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Can you explain how language is used to convey Hamlet's response?
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In general, Hamlet's responses are convey through language in several ways. First and most generally, he externalizes and verbalizes his response. That is to say, things that might stay inside of you or me, as feelings we don't have words for, Hamlet spells out, loudly and in detail. Second, and closely related, he provides metaphors and images to help with this. Third, Hamlet "over communicates"—he gives responses that explain the past history of the situation.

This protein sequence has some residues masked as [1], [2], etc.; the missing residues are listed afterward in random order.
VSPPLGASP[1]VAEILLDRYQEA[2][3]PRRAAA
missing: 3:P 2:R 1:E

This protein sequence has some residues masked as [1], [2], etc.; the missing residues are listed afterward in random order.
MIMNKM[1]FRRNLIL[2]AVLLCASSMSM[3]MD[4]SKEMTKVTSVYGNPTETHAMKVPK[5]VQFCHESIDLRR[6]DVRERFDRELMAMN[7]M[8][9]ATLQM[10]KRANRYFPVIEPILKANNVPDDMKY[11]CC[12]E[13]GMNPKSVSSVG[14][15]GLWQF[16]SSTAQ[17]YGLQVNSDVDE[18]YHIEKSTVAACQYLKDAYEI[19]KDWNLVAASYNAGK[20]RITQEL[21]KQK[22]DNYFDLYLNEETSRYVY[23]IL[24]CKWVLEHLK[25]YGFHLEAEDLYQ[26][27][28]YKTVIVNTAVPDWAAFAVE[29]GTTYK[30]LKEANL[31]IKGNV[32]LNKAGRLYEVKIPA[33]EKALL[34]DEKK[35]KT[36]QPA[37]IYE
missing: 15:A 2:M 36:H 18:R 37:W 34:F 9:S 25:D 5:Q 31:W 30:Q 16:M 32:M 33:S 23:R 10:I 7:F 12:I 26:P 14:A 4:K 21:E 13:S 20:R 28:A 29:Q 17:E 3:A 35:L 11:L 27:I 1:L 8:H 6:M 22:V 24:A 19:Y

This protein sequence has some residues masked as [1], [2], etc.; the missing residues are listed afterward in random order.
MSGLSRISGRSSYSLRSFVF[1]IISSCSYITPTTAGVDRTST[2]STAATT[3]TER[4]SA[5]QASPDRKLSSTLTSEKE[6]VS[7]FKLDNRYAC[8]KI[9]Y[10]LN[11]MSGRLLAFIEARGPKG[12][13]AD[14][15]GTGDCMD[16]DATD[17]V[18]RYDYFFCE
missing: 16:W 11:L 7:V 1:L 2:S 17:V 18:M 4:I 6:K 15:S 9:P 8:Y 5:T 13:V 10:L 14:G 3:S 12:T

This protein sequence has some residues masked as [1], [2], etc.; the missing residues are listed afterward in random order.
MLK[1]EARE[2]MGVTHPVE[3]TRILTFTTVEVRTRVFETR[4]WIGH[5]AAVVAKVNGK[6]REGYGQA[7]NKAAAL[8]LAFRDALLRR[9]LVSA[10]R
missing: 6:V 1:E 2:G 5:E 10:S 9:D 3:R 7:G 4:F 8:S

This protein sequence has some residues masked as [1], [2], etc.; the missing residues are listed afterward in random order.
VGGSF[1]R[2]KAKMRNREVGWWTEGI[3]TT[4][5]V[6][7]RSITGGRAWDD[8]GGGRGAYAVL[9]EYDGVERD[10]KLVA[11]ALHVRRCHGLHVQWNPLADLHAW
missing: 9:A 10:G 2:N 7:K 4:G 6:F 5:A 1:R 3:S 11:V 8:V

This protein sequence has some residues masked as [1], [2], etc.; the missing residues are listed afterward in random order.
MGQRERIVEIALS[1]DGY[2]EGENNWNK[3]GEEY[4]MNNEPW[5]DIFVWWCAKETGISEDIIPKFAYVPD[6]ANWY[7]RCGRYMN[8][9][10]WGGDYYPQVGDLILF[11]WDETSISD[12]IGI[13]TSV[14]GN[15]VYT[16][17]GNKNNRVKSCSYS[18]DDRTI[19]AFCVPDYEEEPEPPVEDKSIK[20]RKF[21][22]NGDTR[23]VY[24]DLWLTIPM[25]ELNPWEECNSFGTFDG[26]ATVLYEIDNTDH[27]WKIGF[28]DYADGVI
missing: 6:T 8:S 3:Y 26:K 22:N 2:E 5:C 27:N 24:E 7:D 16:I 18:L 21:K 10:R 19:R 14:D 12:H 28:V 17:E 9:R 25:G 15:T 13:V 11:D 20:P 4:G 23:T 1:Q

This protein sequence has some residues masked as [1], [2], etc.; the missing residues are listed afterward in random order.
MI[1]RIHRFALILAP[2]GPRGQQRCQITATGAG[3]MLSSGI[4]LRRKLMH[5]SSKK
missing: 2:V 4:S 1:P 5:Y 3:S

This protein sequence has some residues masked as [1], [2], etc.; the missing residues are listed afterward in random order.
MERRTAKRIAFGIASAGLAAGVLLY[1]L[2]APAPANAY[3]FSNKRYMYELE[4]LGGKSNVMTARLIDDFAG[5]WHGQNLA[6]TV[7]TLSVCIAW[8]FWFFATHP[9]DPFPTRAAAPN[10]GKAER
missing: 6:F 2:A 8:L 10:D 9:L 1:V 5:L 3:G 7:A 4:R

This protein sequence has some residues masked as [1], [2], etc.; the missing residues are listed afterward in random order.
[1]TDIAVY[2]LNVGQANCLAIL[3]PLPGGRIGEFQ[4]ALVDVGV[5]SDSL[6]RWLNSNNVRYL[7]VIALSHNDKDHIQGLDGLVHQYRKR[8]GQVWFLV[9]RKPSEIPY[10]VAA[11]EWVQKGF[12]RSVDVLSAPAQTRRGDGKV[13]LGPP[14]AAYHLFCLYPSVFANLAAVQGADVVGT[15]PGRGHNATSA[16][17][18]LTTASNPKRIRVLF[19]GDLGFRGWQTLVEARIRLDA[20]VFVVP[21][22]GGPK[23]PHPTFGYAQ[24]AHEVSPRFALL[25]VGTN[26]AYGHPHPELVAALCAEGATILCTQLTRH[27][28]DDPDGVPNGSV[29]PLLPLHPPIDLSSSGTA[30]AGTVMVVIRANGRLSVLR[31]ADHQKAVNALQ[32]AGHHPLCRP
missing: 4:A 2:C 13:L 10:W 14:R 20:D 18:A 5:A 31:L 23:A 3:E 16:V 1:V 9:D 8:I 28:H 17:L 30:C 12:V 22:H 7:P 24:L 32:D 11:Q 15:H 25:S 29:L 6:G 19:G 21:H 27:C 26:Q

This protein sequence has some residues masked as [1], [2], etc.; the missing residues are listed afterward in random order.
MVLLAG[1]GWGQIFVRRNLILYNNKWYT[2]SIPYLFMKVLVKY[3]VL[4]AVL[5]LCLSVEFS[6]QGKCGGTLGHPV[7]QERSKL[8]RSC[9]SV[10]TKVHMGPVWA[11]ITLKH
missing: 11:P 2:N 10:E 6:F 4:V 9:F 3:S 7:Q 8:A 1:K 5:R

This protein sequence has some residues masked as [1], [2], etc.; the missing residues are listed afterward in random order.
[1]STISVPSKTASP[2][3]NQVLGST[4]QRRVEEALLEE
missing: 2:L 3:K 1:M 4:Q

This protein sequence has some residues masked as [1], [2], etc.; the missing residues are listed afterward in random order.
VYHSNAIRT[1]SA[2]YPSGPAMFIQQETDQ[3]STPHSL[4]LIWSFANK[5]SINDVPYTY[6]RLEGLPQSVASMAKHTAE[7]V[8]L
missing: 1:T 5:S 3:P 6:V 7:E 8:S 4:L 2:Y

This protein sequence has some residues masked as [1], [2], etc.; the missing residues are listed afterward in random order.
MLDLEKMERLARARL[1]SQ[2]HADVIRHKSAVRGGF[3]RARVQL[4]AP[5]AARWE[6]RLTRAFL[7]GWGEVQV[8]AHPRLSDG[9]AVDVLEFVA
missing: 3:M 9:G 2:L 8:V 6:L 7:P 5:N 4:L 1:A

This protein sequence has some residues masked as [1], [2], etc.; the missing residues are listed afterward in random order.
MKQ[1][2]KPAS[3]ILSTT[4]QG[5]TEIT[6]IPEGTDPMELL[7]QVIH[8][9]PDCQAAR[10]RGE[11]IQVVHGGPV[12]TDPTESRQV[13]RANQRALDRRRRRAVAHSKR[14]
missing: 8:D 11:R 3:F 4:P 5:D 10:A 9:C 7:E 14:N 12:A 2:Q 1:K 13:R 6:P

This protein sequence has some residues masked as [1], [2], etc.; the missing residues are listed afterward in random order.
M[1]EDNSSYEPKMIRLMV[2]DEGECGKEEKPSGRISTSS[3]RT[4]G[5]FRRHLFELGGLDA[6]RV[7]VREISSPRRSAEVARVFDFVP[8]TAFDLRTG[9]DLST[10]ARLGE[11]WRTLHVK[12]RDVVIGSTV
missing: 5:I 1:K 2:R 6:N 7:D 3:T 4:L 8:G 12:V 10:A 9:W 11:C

(Oh, if you're looking for Hamlet's response to something or one specific, you'll want to supply a little more context. What event or scene in particular intrigues you?)
Posted by gbeatty on February 5, 2007 at 3:58 AM (Answer #1)
In Hamlet's response, we can found out a great deal about word-play at its best. Shakespeare had used them beautifully and elegantly, using and combining numerous of multivalent terms in various ranges, from outright gross puns to highly-nuanced words of diverse metaphorical terms and images, associating and personifying objects (for example feelings, emotions he can't literally describe to the audience), that is displayed wonderfully by using literary devices like imagery and allusion.
Posted by revolution on October 10, 2009 at 1:50 PM (Answer #2)
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